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    Quote Originally Posted by pic View Post
    I apologize if this was said already i did not read all the posts.
    There is an issue of the property owner being liable of an accident involving that open carry handgun. Store owner knowingly allowing that person or persons to carry on their property may have significant liability issues.
    They also have liability issues when someone is injured or killed by a BG in their place of business.

  5. #29
    berettabone is offline Banned
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    If said business does NOT have a sign posted, they are not liable.........if said business DOES have a sign posted, then they are in effect guaranteeing it's customers, that it is a gun free zone....then if a shooting occurs, they are liable.
    Quote Originally Posted by CMaki View Post
    Pic:
    I could be wrong elsewhere, but I do know in WI, that you are not liable for someone's gun because you allow it in your property. However, that may apply to just private land, not businesses. As I don't own a business, I haven't looked into it. Original Poster; I'm going to agree with your nemesis on here. He is free to post this thread, just as you are to complain about it. However, using terms like "butthurt" instead of frustrated is going to NEVER get you anywhere in an argument, especially if you are speaking to a non-gunner about gun rights. Also: the term Nazi is used to describe someone who is part of the National Socialist Party, not someone who disagrees with your views, because generally as a rule, someone disagreeing would mean that they believe in free speech, not something granted by your German Socialist pals.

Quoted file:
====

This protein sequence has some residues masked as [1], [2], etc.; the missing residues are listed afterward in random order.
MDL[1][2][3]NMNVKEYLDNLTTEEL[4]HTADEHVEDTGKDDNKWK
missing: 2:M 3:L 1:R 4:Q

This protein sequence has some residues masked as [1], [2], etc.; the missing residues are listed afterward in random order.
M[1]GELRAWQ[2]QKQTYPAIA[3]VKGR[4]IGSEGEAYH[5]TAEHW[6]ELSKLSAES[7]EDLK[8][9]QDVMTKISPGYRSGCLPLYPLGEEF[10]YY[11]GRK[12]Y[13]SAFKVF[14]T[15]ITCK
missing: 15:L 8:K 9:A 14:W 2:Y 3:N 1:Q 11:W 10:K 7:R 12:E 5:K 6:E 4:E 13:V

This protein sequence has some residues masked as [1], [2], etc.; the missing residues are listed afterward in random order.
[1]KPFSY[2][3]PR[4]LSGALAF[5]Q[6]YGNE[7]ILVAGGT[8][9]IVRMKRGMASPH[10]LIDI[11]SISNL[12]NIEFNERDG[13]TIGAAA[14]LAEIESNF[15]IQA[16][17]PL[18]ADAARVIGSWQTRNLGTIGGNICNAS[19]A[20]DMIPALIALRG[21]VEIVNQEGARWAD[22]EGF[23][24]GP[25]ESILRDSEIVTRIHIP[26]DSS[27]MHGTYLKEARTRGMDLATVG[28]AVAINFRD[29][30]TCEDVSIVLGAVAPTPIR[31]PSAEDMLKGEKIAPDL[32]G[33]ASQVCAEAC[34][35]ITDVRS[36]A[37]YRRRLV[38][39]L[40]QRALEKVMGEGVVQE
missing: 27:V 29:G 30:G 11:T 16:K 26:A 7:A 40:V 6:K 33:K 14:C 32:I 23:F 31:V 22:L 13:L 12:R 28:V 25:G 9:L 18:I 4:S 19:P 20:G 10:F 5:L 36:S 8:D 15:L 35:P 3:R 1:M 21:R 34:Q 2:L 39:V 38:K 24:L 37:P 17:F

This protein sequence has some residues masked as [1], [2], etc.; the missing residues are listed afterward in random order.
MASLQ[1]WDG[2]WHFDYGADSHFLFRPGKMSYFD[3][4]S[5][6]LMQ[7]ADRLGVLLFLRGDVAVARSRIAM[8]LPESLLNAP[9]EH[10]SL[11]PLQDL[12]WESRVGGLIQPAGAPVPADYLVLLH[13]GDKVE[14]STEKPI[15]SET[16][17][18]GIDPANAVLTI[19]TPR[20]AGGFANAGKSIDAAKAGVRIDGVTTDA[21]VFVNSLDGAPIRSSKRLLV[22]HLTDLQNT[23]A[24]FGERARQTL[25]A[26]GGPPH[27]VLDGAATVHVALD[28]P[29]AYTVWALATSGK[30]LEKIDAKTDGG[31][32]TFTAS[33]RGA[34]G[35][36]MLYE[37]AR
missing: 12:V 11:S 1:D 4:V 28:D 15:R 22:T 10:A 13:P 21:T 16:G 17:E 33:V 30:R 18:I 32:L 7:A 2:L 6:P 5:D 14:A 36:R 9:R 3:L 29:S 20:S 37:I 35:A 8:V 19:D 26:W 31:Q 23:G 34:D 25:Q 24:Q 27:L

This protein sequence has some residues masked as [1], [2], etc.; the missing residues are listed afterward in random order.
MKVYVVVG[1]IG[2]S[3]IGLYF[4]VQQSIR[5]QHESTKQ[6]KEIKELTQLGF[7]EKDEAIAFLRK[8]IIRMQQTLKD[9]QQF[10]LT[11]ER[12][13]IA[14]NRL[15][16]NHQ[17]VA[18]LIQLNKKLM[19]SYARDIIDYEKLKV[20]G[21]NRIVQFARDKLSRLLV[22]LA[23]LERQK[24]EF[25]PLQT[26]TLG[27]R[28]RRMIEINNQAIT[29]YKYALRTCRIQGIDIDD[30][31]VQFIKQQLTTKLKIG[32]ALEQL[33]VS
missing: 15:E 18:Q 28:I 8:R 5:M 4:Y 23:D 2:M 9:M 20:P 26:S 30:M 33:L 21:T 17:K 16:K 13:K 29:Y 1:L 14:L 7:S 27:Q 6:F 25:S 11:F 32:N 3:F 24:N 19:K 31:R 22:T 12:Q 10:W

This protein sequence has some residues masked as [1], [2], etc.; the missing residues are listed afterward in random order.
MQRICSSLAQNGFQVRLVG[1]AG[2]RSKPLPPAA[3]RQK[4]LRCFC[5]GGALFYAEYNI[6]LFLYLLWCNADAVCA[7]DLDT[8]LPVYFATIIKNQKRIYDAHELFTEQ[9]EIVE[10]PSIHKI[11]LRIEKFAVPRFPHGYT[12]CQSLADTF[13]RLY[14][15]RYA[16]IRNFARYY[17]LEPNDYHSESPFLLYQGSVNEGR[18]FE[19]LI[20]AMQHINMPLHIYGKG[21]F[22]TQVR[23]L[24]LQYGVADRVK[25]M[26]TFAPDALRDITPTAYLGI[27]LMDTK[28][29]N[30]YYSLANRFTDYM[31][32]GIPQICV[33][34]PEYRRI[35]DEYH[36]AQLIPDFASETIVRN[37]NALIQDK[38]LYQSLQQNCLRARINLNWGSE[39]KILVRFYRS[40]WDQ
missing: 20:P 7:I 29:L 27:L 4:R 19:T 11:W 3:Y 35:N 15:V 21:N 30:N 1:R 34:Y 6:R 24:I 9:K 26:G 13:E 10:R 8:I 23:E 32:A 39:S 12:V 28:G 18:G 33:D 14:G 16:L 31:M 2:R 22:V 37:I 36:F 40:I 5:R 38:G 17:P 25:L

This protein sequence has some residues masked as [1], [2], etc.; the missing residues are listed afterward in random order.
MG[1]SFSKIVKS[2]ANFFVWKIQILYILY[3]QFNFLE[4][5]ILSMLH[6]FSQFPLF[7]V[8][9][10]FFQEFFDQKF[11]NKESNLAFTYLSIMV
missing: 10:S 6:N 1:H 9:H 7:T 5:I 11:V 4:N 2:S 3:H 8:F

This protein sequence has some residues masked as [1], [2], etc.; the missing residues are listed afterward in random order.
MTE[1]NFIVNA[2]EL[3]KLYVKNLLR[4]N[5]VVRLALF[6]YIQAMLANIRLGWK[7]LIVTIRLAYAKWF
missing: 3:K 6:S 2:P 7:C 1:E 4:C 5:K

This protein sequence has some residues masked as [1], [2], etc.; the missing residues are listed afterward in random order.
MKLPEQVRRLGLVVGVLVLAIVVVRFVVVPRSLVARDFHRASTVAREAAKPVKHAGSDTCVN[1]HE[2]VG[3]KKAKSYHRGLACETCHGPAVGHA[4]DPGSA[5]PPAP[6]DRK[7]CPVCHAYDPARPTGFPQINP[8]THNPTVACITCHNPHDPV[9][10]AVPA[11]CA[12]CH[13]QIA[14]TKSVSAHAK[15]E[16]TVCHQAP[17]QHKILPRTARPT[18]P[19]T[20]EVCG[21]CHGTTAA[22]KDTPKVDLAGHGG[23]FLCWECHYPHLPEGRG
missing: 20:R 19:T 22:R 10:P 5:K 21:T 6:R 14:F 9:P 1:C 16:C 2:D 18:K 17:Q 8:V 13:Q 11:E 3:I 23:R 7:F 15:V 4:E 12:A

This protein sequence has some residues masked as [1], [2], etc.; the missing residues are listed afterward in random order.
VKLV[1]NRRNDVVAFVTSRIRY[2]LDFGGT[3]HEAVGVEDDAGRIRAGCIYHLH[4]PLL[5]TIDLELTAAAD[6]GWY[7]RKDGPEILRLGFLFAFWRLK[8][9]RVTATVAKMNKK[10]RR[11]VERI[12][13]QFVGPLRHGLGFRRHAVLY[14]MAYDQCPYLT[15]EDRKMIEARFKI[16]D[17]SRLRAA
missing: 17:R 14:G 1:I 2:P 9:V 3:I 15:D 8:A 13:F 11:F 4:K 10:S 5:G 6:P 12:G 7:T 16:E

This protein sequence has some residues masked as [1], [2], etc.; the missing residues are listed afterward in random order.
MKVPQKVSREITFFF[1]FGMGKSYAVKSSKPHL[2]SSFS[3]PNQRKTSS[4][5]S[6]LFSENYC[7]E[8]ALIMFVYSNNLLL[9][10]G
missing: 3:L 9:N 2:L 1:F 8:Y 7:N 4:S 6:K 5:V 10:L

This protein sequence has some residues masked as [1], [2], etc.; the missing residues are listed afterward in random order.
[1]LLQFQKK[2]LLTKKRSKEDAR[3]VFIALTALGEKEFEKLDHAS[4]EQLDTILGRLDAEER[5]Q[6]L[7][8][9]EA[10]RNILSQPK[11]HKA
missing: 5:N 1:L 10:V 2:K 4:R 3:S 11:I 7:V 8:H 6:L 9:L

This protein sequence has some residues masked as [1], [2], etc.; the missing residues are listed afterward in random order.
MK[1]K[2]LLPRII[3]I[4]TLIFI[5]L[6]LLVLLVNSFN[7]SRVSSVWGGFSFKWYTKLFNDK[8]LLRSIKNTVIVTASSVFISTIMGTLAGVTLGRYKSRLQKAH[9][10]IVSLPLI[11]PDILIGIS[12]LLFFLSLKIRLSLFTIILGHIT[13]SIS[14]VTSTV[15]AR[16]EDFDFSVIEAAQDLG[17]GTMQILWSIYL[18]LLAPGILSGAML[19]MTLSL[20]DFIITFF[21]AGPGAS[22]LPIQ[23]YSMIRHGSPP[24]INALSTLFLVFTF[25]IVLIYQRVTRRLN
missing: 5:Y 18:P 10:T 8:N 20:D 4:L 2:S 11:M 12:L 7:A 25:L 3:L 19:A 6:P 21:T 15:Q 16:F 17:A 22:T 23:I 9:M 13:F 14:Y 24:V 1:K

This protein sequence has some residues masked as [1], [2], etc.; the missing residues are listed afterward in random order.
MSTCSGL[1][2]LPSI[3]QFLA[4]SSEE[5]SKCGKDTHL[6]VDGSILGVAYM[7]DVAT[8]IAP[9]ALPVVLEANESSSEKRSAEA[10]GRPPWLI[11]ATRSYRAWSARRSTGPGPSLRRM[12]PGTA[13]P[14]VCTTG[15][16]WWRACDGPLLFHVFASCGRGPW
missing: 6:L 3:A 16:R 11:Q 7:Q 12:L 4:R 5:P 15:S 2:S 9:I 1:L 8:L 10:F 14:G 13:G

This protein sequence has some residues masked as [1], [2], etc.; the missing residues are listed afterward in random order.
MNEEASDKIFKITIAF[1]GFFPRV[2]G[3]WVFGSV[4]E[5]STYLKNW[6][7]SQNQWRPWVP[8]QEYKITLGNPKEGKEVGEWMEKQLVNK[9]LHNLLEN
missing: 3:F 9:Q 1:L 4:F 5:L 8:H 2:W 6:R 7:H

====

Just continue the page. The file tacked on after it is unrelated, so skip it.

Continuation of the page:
Cheers!

  6. #30
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    Two words----INSURANCE COMPANIES. Think of the liability and money involved if someone is accidently shot in a business. Insurance companies set the rules in many aspects of our lives these days. The company I work for (apt. owner/ management company) allows pets in one of the apt. complexes I manage but not the other. In the one that does allow it, an additional non-refundable deposit is required and the size limit is set at 17 lbs. Why at 17 lbs? The insurance companies charge an abhorrent more money on our liability coverage for anything over the 17 lb. weight limit. The rates they set and charge, controls many aspects in our daily lives.

  7. #31
    sleepy's Avatar
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    Quote Originally Posted by berettabone View Post
    If said business does NOT have a sign posted, they are not liable.........if said business DOES have a sign posted, then they are in effect guaranteeing it's customers, that it is a gun free zone....then if a shooting occurs, they are liable.
    Depends on the state you are in.

  8. #32
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    Quote Originally Posted by pic View Post
    I apologize if this was said already i did not read all the posts.